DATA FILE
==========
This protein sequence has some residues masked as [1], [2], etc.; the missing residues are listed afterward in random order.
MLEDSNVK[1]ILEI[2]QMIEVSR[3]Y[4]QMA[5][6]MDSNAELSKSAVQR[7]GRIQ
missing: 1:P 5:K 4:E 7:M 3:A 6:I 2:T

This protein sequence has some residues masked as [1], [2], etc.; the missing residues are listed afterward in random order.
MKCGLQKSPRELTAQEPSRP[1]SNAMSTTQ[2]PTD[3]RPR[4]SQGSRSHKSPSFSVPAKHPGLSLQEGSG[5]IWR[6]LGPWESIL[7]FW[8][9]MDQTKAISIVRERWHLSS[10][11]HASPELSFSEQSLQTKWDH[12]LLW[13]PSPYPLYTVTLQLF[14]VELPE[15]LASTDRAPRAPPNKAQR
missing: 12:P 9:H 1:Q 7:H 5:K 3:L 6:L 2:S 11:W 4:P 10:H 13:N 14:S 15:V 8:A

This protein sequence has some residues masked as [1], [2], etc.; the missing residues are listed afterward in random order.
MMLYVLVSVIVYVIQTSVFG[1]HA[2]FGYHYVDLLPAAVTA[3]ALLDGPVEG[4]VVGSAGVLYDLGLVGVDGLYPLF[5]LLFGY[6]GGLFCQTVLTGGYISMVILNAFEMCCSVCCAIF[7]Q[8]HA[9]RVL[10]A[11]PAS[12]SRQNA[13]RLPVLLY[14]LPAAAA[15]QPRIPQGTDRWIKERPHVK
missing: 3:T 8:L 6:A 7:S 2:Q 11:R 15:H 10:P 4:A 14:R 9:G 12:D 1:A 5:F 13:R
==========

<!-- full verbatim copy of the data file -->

This protein sequence has some residues masked as [1], [2], etc.; the missing residues are listed afterward in random order.
MLEDSNVK[1]ILEI[2]QMIEVSR[3]Y[4]QMA[5][6]MDSNAELSKSAVQR[7]GRIQ
missing: 1:P 5:K 4:E 7:M 3:A 6:I 2:T

This protein sequence has some residues masked as [1], [2], etc.; the missing residues are listed afterward in random order.
MKCGLQKSPRELTAQEPSRP[1]SNAMSTTQ[2]PTD[3]RPR[4]SQGSRSHKSPSFSVPAKHPGLSLQEGSG[5]IWR[6]LGPWESIL[7]FW[8][9]MDQTKAISIVRERWHLSS[10][11]HASPELSFSEQSLQTKWDH[12]LLW[13]PSPYPLYTVTLQLF[14]VELPE[15]LASTDRAPRAPPNKAQR
missing: 12:P 9:H 1:Q 7:H 5:K 3:L 6:L 2:S 11:W 4:P 10:H 13:N 14:S 15:V 8:A

This protein sequence has some residues masked as [1], [2], etc.; the missing residues are listed afterward in random order.
MMLYVLVSVIVYVIQTSVFG[1]HA[2]FGYHYVDLLPAAVTA[3]ALLDGPVEG[4]VVGSAGVLYDLGLVGVDGLYPLF[5]LLFGY[6]GGLFCQTVLTGGYISMVILNAFEMCCSVCCAIF[7]Q[8]HA[9]RVL[10]A[11]PAS[12]SRQNA[13]RLPVLLY[14]LPAAAA[15]QPRIPQGTDRWIKERPHVK
missing: 3:T 8:L 6:A 7:S 2:Q 11:R 15:H 10:P 4:A 14:R 9:G 12:D 1:A 5:F 13:R